- December 16, 2019
The New Year is a popular time for self-reflection. Many people make New Year’s resolutions around their health or well-being. They buy gym memberships, start new diets, or start flossing their teeth. The New Year is a great time to check in on the health of your business, as well as your body. Most of us here in Maine are heading into the slow time of year, so we finally have the time to take a step back and evaluate the big picture.
- December 9, 2019
'What do you want to be when you grow up?' is a question kids hear a lot and answering it can get harder as the school years tick by. This is the time of year when it becomes very real as high school seniors and young adults grapple with decisions about what they want to do next in their lives and how to pay for it. Many will go right on to a traditional four-year college, but increasingly, while some will take a gap year before college, others will seek technical training and head into the workforce with a credential of value. Learn about our new Compass Workforce Grant, and how it can support island students and young adults in pursuing workforce development and professional development skills.
- November 25, 2019
Owen Casas, town administrator for South Thomaston, is dealing with a problem with no clear, historical guidance for a solution. The problem is sea level rise. Island Road in South Thomaston is a critical route to the working waterfront, used daily by 115 lobster workers and 150 residents. As the seas continue to rise, Island Road is starting to flood during high tide and the problem is only getting worse. The solution is community-based climate action, and the Island Institute is guiding the way.
- November 21, 2019
What exactly is a transplanted partner, and what does it have to do with small business? We invented the term in response to the idea of a "trailing spouse," which is often used to describe a person who follows their partner to a new city or town because of a work assignment.
- November 21, 2019
Are you a Maine island student interested in going to a camp or educational program? Do you want to travel, meet new people, and experience something new? If so, the Geiger Scholarship for students may be for you! Not a student? Please share with island students you know! Middle school, high school, and post secondary students are eligible to apply, and annual deadlines are November 30 and February 28.
- November 18, 2019
When I attend the Island Teachers’ Conference, I most look forward to the opportunity to connect with educators and administrators from up and down the coast. This year, with ample time between sessions and during meals to chat, I enjoyed conversing with teachers from Vinalhaven, Isle au Haut, Islesboro, and even some participating mainland schools. However, the highlight of the conference for me was the keynote address by Pender Makin, commissioner of the Maine Department of Education.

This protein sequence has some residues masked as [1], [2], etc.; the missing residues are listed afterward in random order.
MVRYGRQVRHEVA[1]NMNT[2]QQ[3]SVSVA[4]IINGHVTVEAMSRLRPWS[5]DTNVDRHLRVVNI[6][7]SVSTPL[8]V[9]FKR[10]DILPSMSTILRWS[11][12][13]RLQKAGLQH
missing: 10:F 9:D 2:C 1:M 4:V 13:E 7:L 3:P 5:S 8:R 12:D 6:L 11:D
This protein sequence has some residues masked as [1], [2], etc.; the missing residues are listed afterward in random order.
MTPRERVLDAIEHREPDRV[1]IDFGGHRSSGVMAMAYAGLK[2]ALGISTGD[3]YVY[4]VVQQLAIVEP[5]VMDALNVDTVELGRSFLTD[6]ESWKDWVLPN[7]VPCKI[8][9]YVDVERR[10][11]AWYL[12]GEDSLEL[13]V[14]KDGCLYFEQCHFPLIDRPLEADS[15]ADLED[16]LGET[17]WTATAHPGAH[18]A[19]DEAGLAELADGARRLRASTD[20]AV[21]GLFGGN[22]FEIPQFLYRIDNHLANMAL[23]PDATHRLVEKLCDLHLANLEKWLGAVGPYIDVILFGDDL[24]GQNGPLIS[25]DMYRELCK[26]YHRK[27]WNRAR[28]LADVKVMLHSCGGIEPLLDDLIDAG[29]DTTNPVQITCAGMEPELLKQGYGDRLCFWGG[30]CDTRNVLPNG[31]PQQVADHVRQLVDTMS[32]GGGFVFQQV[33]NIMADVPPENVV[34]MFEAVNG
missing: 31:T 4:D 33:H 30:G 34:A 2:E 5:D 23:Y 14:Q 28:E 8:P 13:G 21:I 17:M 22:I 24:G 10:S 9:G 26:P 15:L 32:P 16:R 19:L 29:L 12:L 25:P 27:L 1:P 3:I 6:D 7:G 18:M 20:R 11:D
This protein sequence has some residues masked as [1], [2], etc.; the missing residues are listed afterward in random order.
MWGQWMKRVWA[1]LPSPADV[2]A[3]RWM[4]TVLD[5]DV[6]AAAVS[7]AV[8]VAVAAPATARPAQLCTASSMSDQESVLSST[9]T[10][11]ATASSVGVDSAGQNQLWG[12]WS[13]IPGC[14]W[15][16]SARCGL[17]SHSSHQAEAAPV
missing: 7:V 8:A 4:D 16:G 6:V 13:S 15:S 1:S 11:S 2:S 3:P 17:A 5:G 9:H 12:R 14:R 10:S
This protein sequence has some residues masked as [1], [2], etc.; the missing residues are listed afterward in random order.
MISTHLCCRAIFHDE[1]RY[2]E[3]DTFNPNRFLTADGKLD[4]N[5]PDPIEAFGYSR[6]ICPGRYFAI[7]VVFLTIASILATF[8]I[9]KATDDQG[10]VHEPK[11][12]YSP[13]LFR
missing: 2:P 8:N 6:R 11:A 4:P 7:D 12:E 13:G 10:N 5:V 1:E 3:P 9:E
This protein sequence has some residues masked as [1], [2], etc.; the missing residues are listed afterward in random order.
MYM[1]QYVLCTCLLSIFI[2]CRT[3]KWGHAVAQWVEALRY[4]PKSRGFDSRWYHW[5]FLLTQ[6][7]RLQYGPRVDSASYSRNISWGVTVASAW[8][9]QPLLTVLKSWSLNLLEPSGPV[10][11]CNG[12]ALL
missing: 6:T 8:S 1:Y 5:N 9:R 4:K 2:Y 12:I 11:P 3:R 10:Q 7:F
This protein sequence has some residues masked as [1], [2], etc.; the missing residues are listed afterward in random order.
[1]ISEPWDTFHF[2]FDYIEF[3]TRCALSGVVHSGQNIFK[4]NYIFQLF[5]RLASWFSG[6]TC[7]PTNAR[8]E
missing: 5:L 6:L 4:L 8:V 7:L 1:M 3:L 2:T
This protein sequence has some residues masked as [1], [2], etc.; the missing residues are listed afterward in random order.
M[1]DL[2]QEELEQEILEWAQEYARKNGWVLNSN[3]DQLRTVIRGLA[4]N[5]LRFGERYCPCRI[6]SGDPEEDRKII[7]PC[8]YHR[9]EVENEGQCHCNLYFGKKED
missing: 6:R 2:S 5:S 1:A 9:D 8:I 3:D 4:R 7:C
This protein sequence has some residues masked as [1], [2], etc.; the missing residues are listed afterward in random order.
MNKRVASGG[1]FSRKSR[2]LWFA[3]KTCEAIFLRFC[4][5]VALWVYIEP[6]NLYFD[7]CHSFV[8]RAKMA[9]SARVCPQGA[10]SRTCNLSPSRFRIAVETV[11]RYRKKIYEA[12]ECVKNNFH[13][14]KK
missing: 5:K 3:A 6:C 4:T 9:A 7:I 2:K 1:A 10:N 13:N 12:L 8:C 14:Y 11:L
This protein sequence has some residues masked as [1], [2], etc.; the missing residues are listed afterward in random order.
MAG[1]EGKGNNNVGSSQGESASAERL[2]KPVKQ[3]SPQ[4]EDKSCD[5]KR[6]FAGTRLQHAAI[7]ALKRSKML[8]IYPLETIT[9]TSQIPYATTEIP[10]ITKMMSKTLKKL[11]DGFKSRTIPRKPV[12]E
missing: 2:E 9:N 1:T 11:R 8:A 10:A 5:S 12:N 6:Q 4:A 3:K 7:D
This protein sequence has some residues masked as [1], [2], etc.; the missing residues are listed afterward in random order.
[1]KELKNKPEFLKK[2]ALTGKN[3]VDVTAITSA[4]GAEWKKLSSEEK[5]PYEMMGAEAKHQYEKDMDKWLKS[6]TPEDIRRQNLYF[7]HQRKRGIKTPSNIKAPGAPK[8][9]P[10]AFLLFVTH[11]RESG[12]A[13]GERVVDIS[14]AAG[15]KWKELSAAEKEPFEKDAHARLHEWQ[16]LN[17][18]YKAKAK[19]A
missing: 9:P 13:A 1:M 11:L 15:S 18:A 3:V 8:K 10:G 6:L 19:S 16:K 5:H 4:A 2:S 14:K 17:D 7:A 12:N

- November 13, 2019
Teaching in island schools is so unlike teaching in larger mainland districts. That’s why the Island Institute’s Island Teachers Conference is so valuable—it offers a unique opportunity for island teachers to access relevant professional development and network with other island teachers. An impressive hallmark of this conference is the way in which its organizers are so responsive to feedback. There is a real eagerness on the part of the Island Institute to meet the changing needs of island teachers, and each year they tweak the conference in both large and small ways to provide the most meaningful and worthwhile event.
- October 17, 2019
Last month we wrote in broad terms about managing the systems of your business. Specifically, we wanted you to track your time. As the management thinker Peter Drucker always stressed: “Until we can manage time, we can manage nothing else.” In order to do that, we must know where we are spending that time now. There is no such thing as good time or bad time. Time is the only thing we can’t get more of, so we’d better use it wisely.
- October 11, 2019
Overall, I’ve found midcoast Maine’s custom wood workers: furniture makers, wood turners, spoon and oyster platter carvers, etc., to be quite singular people. For me however, Christina Vincent stood out even before I met her in person. As the proud daughter of a projects man, from concrete footings to framework to cabinetry, I came-of-age around the rebuilding of the house my sister and I grew up in. Thus, coming across Christina’s work, it was like stumbling upon my staunch childhood persona come to adulthood. I’d never recognized that sentiment in myself before; however, seeing Christina’s beautifully designed and executed pieces, the expert woodwork of a woman, made me want to do a little touchdown dance.